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Sky du Mont
Life could be just great for bank robber Keek: His buddy Kalle is doing time for their last coup, while Keek has to retain the loot. Kalle will spend two more years in jail, so Keek is not ... See full summary »
This is German satire at it's best and most direct.
This movie addresses some self-inflicted stereotypes people put upon themselves, be it as German lower class to middle class, be it as Post WW II Germany with lots of hints to particular stereotypes, or be it as the Germany that idolizes America and the Wild Wild West. Of course, Karl May has done his part to further the cause of Helge Schneider here. Helge addresses these stereotypes, and he does it without mercy.
The mayor with the suit and the T-shirt is a classic, and if you never knew people "like that", you will not be able to understand or relate. The scene, where "how to really eat cake" is addressed, was re-"played" thousands of times around afternoon-tea-tables around Germany anytime between 1930 and the present time - mostly in a dead serious manner. Still, if you remember sitting in a bus in a rural area in Germany around 1975, you will remember some of the people being shown, such as Doc Snyder's mother. The detective 00 Schneider is a classic as well, addressing personal dressing up and identification with a job more than a particular "plot".
It would be strange if this movie made sense to anyone not knowing the time between 1950 and 1980 - which is the time that obviously formed Helge Schneider in a way that he had to make that movie. It's a pay back, and a very good one. This is surely the Monty Python of Germany. However, Monty Python gave up some of it's local bite for a wider audience, and Helge Schneider obviously did not work towards such a commitment. This makes his movies much more "right on", and much less viewable to anyone without relation to the cultural time addressed in his movie.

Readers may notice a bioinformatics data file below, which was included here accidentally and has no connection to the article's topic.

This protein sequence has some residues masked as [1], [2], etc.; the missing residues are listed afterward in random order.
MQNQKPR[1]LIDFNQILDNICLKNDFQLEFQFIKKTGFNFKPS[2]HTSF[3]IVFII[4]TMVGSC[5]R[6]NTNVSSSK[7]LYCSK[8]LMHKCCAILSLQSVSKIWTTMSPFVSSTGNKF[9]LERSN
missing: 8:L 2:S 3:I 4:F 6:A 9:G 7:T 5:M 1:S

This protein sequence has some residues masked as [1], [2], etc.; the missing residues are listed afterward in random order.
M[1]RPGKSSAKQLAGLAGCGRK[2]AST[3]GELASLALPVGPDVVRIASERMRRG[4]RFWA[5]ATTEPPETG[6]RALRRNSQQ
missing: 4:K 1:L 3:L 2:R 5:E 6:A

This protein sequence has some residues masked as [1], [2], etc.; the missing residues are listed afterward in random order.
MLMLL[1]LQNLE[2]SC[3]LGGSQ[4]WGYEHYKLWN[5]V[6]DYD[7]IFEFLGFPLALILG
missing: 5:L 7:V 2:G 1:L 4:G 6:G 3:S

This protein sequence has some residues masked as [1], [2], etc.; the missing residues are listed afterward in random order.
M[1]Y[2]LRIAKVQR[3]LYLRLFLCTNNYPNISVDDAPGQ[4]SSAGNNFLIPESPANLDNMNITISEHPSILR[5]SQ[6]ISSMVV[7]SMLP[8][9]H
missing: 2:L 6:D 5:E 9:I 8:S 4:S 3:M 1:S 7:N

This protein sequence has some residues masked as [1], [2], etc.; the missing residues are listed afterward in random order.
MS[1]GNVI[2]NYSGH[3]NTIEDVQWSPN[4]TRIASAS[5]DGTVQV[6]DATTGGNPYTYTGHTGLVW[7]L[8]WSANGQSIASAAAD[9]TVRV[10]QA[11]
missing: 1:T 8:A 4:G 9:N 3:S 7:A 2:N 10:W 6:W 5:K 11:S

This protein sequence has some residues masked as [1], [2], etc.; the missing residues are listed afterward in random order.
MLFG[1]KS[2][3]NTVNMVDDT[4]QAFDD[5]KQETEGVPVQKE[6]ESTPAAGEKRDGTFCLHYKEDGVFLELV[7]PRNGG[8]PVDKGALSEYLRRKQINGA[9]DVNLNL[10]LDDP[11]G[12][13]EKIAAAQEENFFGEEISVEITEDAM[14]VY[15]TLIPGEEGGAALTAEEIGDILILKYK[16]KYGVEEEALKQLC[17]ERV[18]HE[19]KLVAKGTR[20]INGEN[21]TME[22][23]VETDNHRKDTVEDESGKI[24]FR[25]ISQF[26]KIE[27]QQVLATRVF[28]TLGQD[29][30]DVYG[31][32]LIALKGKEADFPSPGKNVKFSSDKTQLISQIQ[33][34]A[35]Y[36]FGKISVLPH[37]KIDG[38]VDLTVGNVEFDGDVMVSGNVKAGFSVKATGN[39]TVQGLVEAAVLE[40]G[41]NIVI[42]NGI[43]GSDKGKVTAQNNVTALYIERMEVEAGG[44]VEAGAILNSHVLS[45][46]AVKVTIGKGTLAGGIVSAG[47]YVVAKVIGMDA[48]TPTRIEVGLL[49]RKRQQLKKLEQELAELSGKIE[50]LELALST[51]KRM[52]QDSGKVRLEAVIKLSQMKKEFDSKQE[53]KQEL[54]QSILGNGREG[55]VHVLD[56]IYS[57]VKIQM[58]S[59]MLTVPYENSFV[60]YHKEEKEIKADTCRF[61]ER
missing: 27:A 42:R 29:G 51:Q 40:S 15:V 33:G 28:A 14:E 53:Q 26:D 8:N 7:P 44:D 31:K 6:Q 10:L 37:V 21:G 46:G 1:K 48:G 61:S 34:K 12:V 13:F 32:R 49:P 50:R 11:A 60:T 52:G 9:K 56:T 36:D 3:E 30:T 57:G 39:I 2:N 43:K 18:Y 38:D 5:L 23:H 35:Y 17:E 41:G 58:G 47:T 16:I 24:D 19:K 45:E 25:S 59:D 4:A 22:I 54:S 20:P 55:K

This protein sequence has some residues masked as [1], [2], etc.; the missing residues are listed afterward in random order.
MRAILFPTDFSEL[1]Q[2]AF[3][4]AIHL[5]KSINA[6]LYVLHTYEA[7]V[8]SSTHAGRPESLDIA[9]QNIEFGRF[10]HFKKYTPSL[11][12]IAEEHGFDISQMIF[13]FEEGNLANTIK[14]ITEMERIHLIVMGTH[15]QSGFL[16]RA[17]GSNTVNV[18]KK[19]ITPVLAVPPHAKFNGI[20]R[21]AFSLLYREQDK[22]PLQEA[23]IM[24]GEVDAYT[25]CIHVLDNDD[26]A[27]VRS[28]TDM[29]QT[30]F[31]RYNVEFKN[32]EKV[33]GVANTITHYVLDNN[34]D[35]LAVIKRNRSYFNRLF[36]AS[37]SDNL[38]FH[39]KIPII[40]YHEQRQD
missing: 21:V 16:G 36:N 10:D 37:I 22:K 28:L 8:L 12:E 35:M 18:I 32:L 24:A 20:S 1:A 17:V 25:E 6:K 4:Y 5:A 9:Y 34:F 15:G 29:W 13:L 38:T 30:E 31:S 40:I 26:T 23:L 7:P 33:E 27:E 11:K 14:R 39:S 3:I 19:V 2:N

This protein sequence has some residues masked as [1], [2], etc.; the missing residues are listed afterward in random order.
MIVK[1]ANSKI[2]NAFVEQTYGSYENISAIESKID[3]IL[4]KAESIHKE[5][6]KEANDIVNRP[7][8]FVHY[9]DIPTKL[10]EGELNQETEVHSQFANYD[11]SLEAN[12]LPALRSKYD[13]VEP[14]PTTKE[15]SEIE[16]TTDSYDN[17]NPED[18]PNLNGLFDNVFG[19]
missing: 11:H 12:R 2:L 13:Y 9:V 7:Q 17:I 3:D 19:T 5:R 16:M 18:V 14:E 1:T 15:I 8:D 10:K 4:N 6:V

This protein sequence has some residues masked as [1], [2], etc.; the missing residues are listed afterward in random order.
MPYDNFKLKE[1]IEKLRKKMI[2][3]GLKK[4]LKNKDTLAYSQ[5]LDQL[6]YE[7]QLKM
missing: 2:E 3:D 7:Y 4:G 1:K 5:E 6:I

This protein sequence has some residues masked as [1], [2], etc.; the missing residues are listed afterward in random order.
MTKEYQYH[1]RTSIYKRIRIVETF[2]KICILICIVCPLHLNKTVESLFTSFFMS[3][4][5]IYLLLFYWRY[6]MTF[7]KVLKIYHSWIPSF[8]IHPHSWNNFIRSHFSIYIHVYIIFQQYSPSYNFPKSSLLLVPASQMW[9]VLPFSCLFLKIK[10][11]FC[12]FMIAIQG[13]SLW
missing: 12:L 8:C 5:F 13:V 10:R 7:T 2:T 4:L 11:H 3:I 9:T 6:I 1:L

I once attended a Gerhard Polt show where he talked about "Bad Hausen". Beforehand, I thought, let me better dress up properly, so I showed up in my gray woolen vest, and my blue-and-white checkerboard shirt. Turns out that a lot of exile-Bavarians like me did the same thing. So there we were, all trying to figure out his satire, dressed up in folksy uniforms. During the show, I noticed that sometimes, Polt said something that I found extremely funny, but while I was laughing about what he'd come up with, the guy next to me would just nod as if Polt said something he'd full heartedly agree with. At that moment, I realized that Polt made fun of people like that guy next to me, but that guy maybe did not realise that that's what had happened. As the show went on, I caught myself nodding at some of his lines myself, while I could not help noticing that people like the guy next to me would laugh their belly off. That is when I figured out that Polt made fun of me, too.
This insight pertains to Helge Schneider's "Doc Snyder" to the highest degree.
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